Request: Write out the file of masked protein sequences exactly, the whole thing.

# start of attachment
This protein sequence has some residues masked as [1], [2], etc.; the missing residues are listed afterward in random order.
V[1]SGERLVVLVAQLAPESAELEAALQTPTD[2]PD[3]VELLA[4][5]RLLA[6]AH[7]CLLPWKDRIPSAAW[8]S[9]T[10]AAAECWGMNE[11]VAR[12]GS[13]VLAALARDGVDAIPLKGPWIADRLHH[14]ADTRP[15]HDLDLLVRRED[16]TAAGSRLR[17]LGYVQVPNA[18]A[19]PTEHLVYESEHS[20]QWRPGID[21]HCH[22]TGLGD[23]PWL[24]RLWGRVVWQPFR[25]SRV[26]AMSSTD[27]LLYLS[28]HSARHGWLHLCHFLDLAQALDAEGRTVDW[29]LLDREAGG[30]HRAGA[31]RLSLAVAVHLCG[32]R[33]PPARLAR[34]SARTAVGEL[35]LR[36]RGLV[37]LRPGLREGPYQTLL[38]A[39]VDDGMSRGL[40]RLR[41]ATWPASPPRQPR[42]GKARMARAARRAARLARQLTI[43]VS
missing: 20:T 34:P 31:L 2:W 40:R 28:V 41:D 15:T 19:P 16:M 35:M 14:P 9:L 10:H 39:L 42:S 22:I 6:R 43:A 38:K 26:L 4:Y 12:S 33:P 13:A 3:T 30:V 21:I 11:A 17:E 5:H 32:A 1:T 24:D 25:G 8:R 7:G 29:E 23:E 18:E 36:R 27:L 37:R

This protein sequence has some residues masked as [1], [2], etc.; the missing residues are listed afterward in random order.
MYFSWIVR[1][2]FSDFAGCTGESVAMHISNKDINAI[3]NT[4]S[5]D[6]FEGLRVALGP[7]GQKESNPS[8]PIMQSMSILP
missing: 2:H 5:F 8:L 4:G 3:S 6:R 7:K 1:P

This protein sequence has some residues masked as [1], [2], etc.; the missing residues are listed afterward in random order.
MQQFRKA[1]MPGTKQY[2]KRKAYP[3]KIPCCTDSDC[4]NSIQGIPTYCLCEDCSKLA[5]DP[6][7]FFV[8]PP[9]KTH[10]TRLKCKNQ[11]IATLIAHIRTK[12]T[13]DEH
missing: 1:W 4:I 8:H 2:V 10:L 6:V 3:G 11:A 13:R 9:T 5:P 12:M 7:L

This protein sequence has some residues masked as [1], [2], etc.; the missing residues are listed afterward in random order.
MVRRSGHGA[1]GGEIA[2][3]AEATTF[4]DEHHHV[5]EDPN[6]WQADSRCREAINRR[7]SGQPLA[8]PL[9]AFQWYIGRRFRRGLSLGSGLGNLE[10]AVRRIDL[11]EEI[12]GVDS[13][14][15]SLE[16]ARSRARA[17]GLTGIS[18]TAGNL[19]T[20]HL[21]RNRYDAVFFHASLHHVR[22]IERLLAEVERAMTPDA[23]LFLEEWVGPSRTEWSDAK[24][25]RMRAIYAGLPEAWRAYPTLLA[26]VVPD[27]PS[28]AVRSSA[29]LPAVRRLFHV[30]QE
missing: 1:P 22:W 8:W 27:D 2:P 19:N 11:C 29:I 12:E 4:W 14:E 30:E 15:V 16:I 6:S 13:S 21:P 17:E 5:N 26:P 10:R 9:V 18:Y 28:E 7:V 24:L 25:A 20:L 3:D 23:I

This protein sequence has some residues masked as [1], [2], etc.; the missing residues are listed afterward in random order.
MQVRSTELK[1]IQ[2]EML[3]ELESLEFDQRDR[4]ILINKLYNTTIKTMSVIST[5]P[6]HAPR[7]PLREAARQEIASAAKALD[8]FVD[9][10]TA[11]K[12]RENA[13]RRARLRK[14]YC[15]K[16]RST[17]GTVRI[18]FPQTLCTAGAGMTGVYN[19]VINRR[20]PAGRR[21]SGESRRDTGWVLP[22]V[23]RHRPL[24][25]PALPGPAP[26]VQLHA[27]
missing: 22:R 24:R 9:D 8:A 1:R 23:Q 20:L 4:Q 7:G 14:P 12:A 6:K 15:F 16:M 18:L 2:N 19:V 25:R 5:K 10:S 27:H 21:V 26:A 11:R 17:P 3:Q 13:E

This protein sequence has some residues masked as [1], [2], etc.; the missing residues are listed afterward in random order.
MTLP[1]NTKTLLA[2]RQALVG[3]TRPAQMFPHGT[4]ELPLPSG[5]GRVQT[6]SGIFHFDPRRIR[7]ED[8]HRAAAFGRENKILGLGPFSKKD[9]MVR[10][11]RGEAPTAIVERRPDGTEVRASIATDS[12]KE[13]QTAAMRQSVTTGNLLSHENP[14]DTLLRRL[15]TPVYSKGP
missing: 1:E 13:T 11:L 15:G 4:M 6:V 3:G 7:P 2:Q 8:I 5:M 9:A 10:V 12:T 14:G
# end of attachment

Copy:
This protein sequence has some residues masked as [1], [2], etc.; the missing residues are listed afterward in random order.
V[1]SGERLVVLVAQLAPESAELEAALQTPTD[2]PD[3]VELLA[4][5]RLLA[6]AH[7]CLLPWKDRIPSAAW[8]S[9]T[10]AAAECWGMNE[11]VAR[12]GS[13]VLAALARDGVDAIPLKGPWIADRLHH[14]ADTRP[15]HDLDLLVRRED[16]TAAGSRLR[17]LGYVQVPNA[18]A[19]PTEHLVYESEHS[20]QWRPGID[21]HCH[22]TGLGD[23]PWL[24]RLWGRVVWQPFR[25]SRV[26]AMSSTD[27]LLYLS[28]HSARHGWLHLCHFLDLAQALDAEGRTVDW[29]LLDREAGG[30]HRAGA[31]RLSLAVAVHLCG[32]R[33]PPARLAR[34]SARTAVGEL[35]LR[36]RGLV[37]LRPGLREGPYQTLL[38]A[39]VDDGMSRGL[40]RLR[41]ATWPASPPRQPR[42]GKARMARAARRAARLARQLTI[43]VS
missing: 20:T 34:P 31:L 2:W 40:R 28:V 41:D 15:T 19:P 16:M 35:M 14:P 9:L 10:H 39:L 42:S 22:I 6:R 43:A 38:K 26:L 4:Y 12:S 33:P 13:A 3:T 30:V 21:I 11:A 17:E 5:H 32:A 1:T 24:D 25:G 8:R 7:G 29:E 23:E 18:E 36:R 27:L 37:R

This protein sequence has some residues masked as [1], [2], etc.; the missing residues are listed afterward in random order.
MYFSWIVR[1][2]FSDFAGCTGESVAMHISNKDINAI[3]NT[4]S[5]D[6]FEGLRVALGP[7]GQKESNPS[8]PIMQSMSILP
missing: 2:H 5:F 8:L 4:G 3:S 6:R 7:K 1:P

This protein sequence has some residues masked as [1], [2], etc.; the missing residues are listed afterward in random order.
MQQFRKA[1]MPGTKQY[2]KRKAYP[3]KIPCCTDSDC[4]NSIQGIPTYCLCEDCSKLA[5]DP[6][7]FFV[8]PP[9]KTH[10]TRLKCKNQ[11]IATLIAHIRTK[12]T[13]DEH
missing: 1:W 4:I 8:H 2:V 10:L 6:V 3:G 11:A 13:R 9:T 5:P 12:M 7:L

This protein sequence has some residues masked as [1], [2], etc.; the missing residues are listed afterward in random order.
MVRRSGHGA[1]GGEIA[2][3]AEATTF[4]DEHHHV[5]EDPN[6]WQADSRCREAINRR[7]SGQPLA[8]PL[9]AFQWYIGRRFRRGLSLGSGLGNLE[10]AVRRIDL[11]EEI[12]GVDS[13][14][15]SLE[16]ARSRARA[17]GLTGIS[18]TAGNL[19]T[20]HL[21]RNRYDAVFFHASLHHVR[22]IERLLAEVERAMTPDA[23]LFLEEWVGPSRTEWSDAK[24][25]RMRAIYAGLPEAWRAYPTLLA[26]VVPD[27]PS[28]AVRSSA[29]LPAVRRLFHV[30]QE
missing: 1:P 22:W 8:W 27:D 2:P 19:N 11:C 29:I 12:E 4:W 14:E 30:E 15:V 16:I 6:S 13:S 21:P 17:E 5:N 26:P 10:R 9:V 18:Y 28:E 7:V 24:L 25:A 20:L 3:D 23:I

This protein sequence has some residues masked as [1], [2], etc.; the missing residues are listed afterward in random order.
MQVRSTELK[1]IQ[2]EML[3]ELESLEFDQRDR[4]ILINKLYNTTIKTMSVIST[5]P[6]HAPR[7]PLREAARQEIASAAKALD[8]FVD[9][10]TA[11]K[12]RENA[13]RRARLRK[14]YC[15]K[16]RST[17]GTVRI[18]FPQTLCTAGAGMTGVYN[19]VINRR[20]PAGRR[21]SGESRRDTGWVLP[22]V[23]RHRPL[24][25]PALPGPAP[26]VQLHA[27]
missing: 22:R 24:R 9:D 8:A 1:R 23:Q 20:L 4:Q 7:G 14:P 12:A 6:K 15:F 16:M 18:L 2:N 19:V 25:R 5:K 10:S 27:H 21:V 26:A 11:R 17:P 3:Q 13:E

This protein sequence has some residues masked as [1], [2], etc.; the missing residues are listed afterward in random order.
MTLP[1]NTKTLLA[2]RQALVG[3]TRPAQMFPHGT[4]ELPLPSG[5]GRVQT[6]SGIFHFDPRRIR[7]ED[8]HRAAAFGRENKILGLGPFSKKD[9]MVR[10][11]RGEAPTAIVERRPDGTEVRASIATDS[12]KE[13]QTAAMRQSVTTGNLLSHENP[14]DTLLRRL[15]TPVYSKGP
missing: 1:E 13:T 11:L 15:G 4:M 6:V 3:G 7:P 2:Q 8:I 5:M 9:A 10:V 12:T 14:G